We actually only got a couple of pictures from this trip (stupid technology konking out just when you need it most!). We weren’t allowed to take pictures on the inner secrets on the Bluebell manufacturing process, so you’ll just have to use your imagination to fill in the gaps. Though we didn’t shoot this video, it’s a pretty accurate representation of what we saw!

Foskey's Vet - 10-2-13 - pic by heather lewis

Career Path – Veterinarian

This week, we traveled to Orange, TX to visit with Dr. Jason Foskey and his wonderful staff at Foskey Veterinarian Clinic. We started out with a tour of the facility, and a really great discussion about veterinary care. Dr. Foskey spent a lot of time answering questions for the kids, and it was really east to see how much he loves his job. That enthusiasm carried over to the kids, and they were excited to have the opportunity to see this profession from the inside.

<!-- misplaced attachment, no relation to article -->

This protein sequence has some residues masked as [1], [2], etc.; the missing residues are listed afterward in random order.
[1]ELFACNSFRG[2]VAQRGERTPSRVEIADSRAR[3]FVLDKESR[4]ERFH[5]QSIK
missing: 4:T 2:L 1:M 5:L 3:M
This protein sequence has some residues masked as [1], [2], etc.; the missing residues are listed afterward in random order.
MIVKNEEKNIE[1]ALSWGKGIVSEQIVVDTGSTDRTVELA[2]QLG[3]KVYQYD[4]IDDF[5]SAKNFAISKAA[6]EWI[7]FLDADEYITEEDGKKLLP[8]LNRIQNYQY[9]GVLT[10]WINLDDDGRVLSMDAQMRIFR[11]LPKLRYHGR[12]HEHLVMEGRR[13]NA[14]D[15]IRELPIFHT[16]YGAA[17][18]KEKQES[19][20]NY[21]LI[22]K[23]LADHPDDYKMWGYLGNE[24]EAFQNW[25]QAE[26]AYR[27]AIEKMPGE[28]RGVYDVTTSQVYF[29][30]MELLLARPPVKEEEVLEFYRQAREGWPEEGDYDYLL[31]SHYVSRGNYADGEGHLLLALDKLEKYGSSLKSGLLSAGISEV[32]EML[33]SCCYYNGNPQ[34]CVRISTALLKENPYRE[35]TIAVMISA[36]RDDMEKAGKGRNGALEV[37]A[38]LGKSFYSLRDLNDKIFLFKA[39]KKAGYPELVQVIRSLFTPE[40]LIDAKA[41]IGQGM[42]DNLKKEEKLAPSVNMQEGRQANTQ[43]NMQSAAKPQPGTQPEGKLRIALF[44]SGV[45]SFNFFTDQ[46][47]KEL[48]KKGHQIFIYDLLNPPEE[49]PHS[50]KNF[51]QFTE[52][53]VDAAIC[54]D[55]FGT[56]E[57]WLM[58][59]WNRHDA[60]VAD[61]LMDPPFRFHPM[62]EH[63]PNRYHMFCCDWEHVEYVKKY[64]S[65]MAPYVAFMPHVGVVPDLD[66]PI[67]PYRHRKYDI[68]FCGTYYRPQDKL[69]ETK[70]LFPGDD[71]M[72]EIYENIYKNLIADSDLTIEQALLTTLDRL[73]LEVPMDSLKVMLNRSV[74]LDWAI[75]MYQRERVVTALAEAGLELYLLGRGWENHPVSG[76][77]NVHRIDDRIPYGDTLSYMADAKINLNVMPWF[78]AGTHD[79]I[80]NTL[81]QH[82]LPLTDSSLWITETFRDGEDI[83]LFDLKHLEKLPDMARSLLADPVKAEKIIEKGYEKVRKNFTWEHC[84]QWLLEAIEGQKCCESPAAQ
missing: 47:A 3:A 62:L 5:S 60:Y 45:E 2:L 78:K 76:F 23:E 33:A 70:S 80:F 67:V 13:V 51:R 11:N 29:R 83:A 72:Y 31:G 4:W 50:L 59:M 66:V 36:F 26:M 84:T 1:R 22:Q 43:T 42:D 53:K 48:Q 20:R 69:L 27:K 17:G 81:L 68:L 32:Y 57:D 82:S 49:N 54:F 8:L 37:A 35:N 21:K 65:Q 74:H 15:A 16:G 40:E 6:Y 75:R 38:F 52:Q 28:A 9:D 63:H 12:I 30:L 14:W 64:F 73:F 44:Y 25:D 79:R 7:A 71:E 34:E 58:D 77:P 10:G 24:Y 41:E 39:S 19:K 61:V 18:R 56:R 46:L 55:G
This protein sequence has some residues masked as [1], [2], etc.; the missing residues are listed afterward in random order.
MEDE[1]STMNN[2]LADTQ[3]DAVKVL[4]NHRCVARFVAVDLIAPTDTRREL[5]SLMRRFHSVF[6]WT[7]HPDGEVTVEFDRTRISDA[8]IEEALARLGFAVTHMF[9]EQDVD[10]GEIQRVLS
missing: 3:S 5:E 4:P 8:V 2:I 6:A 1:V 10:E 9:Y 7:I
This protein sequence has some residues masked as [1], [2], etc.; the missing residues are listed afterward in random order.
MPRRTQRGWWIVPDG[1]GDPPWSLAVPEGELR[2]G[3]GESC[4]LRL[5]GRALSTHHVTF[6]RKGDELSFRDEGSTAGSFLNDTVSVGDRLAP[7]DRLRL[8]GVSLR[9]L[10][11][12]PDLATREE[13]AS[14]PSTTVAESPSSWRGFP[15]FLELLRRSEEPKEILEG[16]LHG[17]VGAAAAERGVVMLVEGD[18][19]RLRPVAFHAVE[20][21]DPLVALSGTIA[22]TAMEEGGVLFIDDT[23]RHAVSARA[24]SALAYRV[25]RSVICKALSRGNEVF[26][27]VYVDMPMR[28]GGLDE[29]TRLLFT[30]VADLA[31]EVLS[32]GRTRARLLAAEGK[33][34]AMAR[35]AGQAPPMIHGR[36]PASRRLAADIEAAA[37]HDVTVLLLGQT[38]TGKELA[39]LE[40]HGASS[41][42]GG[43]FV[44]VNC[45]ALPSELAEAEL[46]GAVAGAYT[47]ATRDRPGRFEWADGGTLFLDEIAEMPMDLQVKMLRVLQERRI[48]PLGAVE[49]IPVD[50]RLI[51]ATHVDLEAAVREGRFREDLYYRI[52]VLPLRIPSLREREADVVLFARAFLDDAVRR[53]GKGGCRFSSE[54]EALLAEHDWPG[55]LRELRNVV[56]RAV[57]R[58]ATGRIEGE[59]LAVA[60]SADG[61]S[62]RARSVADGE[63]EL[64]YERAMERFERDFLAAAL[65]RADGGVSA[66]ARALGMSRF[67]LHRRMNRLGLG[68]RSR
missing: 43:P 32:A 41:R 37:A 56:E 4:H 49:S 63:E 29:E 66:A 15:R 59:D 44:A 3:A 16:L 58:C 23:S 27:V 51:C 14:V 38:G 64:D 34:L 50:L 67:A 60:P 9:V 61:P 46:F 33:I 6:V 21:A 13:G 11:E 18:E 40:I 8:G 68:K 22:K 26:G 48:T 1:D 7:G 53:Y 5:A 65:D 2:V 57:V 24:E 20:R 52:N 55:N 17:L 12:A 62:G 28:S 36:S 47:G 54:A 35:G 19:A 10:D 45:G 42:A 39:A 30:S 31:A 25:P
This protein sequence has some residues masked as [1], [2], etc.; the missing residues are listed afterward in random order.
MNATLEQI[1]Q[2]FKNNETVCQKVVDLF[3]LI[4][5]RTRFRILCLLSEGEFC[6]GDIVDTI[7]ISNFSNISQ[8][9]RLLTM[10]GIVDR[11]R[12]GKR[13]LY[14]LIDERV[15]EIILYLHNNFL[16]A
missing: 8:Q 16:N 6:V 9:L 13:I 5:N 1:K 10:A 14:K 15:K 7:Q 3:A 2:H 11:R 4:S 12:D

We wrapped up our tour by watching a couple of procedures on several animals. In one operating suite (that we weren’t allowed to enter), a dog was being spayed, while in the main room, a cat was being sedated and shaved in preparation for surgery and another dog was having his teeth cleaned.

Many thanks to the staff at Foskey’s for their hospitality!


Lake Charles Children’s Museum

Field 1

This week, we drove out to Lake Charles to visit The Children’s Museum. This was the first time that we’d been there, and it was really an adventure! When we first walked in, the museum appeared to be a single story, and while the area had several nifty things to see and explore (a water table, miniature ‘store’ and ‘restaurant’, shrimp boat, crabbing pier, climbing wall and fire station), we were a little disappointed that there wasn’t more to do.